This is an insane idea. It’s like saying that the racist content of a work is not important because it will lead to debate.

    Let’s republish then “The Protocols of the Elders of Zion” as well as “Mein Kampf.” Surely they too will spark debate.

    Secondly, my fellow J people, do we really this modern day Prioress tale to spark debate. Hasn’t there been a debate all along?

    Antisemitic propaganda plays will not spark debate it will make most people angry and some people self righteous.

    Finally, most people are not as sophisticated as you think. Some of them will even use the play as an excuse for their own private hatreds to keep on hating.

    You have taken the wrong approach with this decalaration.

  4. EdwardT Says:

    “Seven Jewish Children” : Hamas version on Palestinian TV

  5. Susan Says:

    This is from the Washington Post’s review of the play:

    “Because Churchill is such a compelling dramatist — she’s the author of, among other plays, “Top Girls,” “Cloud Nine,” “A Number” and “Far Away” — the presentation is literarily seductive. Ultimately, though, it’s so reductive that it can be consigned to the category of beautifully crafted cheap shot, an effort to cast a multifaceted conflict as intractably one-sided. “

  6. J-Street, Seven Jewish Children, climate change, informational bias and manufactured controversy « Greens Engage Says:

    […] a comment » On Engage, David Hirsh flags up J-Street’s whole-hearted endorsement of Caryl Churchill’s play ‘Seven Jewish […]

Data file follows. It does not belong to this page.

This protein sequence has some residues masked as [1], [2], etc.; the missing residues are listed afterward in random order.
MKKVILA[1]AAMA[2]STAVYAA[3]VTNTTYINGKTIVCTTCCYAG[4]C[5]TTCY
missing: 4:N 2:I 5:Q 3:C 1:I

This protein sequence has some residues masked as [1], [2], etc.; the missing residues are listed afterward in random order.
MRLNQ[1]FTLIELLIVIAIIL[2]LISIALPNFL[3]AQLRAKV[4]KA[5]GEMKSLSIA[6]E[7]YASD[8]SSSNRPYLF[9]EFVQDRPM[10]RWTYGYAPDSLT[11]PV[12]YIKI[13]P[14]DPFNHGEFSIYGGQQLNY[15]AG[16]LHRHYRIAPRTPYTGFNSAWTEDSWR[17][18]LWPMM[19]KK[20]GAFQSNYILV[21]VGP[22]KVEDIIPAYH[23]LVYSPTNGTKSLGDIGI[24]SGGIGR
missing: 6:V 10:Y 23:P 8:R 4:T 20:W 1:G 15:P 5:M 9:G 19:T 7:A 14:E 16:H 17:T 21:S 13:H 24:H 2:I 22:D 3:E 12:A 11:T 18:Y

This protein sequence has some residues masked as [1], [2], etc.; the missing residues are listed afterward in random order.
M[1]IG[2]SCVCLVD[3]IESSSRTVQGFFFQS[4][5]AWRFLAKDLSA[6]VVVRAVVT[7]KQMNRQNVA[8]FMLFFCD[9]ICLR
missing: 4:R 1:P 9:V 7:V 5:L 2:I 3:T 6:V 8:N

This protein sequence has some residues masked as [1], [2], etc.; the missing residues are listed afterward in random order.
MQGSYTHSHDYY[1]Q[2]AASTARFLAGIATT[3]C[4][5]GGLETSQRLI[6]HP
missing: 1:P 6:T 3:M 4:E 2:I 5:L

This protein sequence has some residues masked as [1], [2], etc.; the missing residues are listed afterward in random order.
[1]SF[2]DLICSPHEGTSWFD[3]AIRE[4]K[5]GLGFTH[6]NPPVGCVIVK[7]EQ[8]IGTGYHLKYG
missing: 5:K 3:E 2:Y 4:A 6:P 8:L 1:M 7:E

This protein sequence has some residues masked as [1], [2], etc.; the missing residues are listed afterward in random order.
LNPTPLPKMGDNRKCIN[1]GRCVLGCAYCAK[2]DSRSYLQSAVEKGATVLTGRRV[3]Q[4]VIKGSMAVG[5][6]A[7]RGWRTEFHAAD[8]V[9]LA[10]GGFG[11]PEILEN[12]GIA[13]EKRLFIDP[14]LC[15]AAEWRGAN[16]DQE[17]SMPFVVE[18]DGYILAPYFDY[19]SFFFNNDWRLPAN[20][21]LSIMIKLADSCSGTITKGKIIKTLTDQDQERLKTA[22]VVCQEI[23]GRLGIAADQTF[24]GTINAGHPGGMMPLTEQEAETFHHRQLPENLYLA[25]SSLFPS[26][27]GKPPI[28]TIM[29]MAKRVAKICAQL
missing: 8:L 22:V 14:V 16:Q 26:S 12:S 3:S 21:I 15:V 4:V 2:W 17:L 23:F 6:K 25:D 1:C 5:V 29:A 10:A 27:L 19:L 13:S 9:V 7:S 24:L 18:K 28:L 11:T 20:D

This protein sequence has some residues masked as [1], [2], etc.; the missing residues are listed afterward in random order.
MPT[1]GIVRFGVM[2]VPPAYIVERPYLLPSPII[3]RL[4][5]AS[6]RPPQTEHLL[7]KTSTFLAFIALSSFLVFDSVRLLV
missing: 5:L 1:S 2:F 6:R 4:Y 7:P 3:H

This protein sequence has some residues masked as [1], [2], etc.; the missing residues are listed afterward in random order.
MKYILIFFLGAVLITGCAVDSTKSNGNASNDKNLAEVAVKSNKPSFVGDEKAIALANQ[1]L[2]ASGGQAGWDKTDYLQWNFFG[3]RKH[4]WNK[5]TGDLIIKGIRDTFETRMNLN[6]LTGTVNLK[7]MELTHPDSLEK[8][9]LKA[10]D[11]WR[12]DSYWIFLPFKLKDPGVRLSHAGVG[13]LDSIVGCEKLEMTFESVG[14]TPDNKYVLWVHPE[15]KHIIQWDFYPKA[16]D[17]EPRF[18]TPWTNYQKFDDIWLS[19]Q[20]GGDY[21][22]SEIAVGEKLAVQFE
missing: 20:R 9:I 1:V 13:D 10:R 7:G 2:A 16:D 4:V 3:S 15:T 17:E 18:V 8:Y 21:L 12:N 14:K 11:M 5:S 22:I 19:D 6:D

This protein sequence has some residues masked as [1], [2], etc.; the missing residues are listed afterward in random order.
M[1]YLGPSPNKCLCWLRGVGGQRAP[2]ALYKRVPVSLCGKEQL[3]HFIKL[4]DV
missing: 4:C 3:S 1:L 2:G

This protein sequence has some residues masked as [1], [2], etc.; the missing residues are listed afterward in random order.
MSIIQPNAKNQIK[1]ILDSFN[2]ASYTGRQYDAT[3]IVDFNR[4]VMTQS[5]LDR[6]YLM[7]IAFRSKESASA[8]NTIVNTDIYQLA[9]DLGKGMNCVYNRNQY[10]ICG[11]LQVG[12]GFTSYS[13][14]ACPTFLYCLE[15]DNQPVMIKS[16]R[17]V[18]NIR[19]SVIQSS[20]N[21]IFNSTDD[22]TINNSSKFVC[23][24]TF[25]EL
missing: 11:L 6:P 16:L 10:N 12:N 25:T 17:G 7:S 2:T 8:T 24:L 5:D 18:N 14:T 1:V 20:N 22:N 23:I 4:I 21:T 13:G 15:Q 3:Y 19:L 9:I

7. zkharya Says:

    I posted Howard Jacobson’s article on the J Street thread. It wasn’t published.

  8. zkharya Says:

    It has been now.

  9. N. Friedman Says:

    What is the difficult but necessary conversation that needs to occur within “our” community?

    • Brian Goldfarb Says:

      “the difficult but necessary conversation that needs to occur within “our” community?” is the one where we agree with, inter alia, Anthony Lerman, the J Street mob, JfJfP, IJV, BIGOt, Just peace, etc, etc, ad nauseam, that it’s all our fault that antisemitism is rising because we persist in judging Israel by the same standards that we judge all other states. Unlike those who wish to boycott, etc, Israel and only Israel.

  10. zkharya Says:

    All Jstreet had to say was nothing. If they had not yet judged the play’s content, why mention it? It was a bizarre thing to do. And if they had not definitively judged the play was not antisemitic, why welcome it as contributing to debate? Truly this was a bizarre thing to do.

  11. Hal Says:

    Here’s another play that might fit J Street’s efforts at dialogue:

    http://mickhartley.typepad.com/blog/2009/04/gaza-theatre.html

  12. zkharya Says:

    I was wrong, they didn’t publish my posting of Howard Jacobson’s review. But they did post Mark Elf’s (Levi999) posting of Caryl Churchill’s defence. That is weird.

  13. zkharya Says:

    I just realised David’s link is to Theatre J, not J-Street. Clearly they don’t want any negative publicity on their “discussion” forum.

  14. Israeli Jews – American Jews – Dissent in Our ? Camp | IsraelSeen.com Says:

    […] be apparent they cannot be called “pro-Jewish” let alone pro-Israel, beginning with their enthusiastic endorsement of the anti-Semitic play, “Seven Jewish Children.” If Rabbi Jacobs remains on their board of […]